This is a challenge, because we now know that any two copies of the human genome--even the two that you carry--differ by millions of nucleotides.  Therefore, to find the vampire susceptibility variation we might be looking for a family of genes, call them Vam1, Vam2,..., and so on that are responsible.  Since all genes are already known from human DNA sequence, we must simply have mislabeled these genes.  Many genes' functions are not known, and the Vam genes must be among them.  However, why do they even exist if only some women ever become vamps (not to mention male vampires)?  This poses one of the key evolutionary questions raised by vampirehood, since our view of evolution is that it has no foresight, so Vam genes can't have evolved for their future adaptive value in the Caucasus.

This suggests that there aren't really any Vam genes after all.  Instead we must search for variation in known genes that yield susceptibility to being vamped.  It's easy to imagine how that could be. For example, genes conferring long, luscious necks on women, or that make a woman want to wear low-necked blouses, could easily have the allure that is needed for them to be among the Chosen.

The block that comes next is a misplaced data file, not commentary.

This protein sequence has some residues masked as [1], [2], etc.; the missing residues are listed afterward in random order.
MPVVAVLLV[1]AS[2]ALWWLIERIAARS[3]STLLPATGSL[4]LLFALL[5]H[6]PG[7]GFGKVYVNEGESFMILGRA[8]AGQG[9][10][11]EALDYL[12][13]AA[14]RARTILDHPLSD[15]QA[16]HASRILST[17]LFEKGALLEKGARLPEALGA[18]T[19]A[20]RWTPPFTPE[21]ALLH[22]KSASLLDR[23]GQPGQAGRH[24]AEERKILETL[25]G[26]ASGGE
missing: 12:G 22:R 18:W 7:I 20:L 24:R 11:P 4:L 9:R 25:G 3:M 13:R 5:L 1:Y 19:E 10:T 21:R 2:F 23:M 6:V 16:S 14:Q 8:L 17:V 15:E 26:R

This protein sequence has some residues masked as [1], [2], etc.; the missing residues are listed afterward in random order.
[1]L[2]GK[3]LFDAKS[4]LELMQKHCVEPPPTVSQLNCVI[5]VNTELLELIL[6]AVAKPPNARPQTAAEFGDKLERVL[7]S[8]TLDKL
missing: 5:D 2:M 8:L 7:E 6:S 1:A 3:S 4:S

Vampire, Edvard Munch

But we don't know the genes 'for' necks (or low-neck shirt wearing), and what GWAS have clearly shown without doubt is that such traits are complex with many contributing genes.  As a result, we need to identify many places in the genome, where variants will generally only contribute a minor amount.  As we know with other disorders like diabetes, heart disease, and the genetically based Gullibility Predilection to believing that Everything is Genetic (the high frequency GPEG allele), we need large samples to find the critical variants in the sea of millions of rare but useless variants each of us carries.  Rather than Vam genes, what we seek are, shall we call them, genetic V-ariants.

That means, of course, that we must first of all do whole-genome sequencing and collect very large case-control samples to ferret out the V-ariant elements, and therein lie two V-ery serious challenges!